Dan Gle Mask
Mid 20th Century Dan Gle mask, carved wood with wool and metal detail, pierced edge for attachments. Liberia, Africa.
Masks are the most important art form of the Dan people of Cote d'Ivoire and Liberia. The Dan people refer to these masks as gle or ge, terms that refers both to the physical mask and the individual spirits the mask is believed to embody during masquerade performances. Masks served as agents of social control, enforcing the ruling council’s rules and orders. The masked figures were believed to be incarnate spiritual beings capable of rendering unbiased judgments. The specific functions of individual masks, once removed from their village contexts, are impossible to determine, however in this example, the nearly closed eyes and small mouth probably indicate that it served in a peacemaking function and generally created harmony in the community.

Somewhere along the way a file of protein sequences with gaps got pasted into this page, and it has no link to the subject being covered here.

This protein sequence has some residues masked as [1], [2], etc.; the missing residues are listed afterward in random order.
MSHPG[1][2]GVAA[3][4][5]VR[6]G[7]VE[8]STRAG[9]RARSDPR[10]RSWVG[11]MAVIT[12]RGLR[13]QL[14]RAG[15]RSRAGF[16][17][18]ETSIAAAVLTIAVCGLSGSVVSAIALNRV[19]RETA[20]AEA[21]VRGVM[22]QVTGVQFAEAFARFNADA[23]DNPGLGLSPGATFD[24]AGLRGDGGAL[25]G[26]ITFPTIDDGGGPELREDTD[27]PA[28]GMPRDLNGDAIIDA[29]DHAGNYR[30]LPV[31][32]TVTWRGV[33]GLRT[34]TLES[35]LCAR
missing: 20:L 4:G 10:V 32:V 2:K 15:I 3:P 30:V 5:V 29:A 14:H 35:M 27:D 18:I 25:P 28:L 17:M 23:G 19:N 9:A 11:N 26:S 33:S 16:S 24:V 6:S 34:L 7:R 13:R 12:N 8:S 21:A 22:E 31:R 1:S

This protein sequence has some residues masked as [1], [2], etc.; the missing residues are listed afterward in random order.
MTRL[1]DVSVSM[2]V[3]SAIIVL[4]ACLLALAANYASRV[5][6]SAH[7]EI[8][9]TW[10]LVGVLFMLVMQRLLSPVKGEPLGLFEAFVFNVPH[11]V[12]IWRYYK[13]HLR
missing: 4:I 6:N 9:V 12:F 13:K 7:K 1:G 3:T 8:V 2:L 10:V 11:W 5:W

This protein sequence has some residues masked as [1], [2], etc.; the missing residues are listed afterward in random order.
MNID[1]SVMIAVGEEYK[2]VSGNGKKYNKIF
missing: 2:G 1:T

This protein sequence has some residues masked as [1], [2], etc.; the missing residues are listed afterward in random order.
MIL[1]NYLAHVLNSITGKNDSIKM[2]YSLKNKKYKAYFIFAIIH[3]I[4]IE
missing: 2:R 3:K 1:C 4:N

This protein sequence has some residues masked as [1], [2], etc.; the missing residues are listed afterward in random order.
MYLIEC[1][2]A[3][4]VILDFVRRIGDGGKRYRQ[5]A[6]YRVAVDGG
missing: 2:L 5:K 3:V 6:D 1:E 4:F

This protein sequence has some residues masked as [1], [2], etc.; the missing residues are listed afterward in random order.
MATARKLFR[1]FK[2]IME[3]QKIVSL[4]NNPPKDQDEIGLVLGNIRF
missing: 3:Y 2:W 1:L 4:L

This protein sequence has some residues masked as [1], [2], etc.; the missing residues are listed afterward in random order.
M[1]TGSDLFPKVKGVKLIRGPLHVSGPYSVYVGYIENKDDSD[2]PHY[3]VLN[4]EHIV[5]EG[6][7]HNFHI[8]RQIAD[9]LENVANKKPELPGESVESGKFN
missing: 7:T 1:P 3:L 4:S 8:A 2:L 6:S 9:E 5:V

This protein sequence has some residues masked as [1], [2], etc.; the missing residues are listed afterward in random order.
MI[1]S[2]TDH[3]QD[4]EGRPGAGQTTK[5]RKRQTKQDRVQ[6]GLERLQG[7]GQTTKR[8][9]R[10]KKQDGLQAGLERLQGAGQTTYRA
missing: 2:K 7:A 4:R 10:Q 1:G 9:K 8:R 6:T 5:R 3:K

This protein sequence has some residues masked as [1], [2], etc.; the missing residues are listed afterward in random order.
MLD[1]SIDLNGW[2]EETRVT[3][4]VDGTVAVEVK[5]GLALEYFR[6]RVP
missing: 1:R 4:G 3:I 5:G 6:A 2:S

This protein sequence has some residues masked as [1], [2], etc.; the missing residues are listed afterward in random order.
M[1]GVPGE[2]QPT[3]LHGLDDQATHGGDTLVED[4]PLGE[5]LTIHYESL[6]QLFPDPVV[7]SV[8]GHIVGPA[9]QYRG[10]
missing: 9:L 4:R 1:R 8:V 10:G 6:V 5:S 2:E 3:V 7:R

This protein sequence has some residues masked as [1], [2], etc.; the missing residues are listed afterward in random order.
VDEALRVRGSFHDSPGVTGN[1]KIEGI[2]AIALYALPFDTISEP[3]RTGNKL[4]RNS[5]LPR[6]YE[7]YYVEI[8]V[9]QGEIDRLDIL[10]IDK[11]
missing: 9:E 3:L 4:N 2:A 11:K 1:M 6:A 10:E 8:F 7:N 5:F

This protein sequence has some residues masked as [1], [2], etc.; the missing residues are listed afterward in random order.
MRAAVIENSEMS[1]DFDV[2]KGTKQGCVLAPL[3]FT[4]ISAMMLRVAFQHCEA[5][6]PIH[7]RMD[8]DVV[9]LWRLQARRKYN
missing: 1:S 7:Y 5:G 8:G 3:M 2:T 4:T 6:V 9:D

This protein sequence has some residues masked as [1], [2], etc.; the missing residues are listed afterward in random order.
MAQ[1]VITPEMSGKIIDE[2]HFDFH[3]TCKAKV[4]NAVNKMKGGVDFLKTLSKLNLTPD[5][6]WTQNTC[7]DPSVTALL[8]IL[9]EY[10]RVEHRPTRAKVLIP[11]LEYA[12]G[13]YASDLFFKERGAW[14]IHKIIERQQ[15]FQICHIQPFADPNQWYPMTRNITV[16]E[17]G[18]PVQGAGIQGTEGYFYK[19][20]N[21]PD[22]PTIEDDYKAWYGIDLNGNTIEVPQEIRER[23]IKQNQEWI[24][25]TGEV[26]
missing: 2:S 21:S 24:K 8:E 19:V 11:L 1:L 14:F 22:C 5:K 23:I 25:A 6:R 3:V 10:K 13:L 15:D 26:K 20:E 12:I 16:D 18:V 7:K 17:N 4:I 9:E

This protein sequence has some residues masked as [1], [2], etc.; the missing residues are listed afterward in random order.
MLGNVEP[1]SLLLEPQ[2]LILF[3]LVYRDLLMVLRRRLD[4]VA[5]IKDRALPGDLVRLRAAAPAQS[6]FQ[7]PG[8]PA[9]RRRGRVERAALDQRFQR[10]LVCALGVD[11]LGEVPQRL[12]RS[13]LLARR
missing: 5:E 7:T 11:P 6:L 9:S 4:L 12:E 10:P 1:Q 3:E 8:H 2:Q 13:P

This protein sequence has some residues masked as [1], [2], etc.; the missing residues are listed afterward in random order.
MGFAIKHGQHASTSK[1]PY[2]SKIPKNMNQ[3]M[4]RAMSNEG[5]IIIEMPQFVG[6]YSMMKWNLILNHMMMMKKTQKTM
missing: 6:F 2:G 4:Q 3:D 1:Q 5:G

Measurements: Height 22 cm, width at cheekbones 14 cm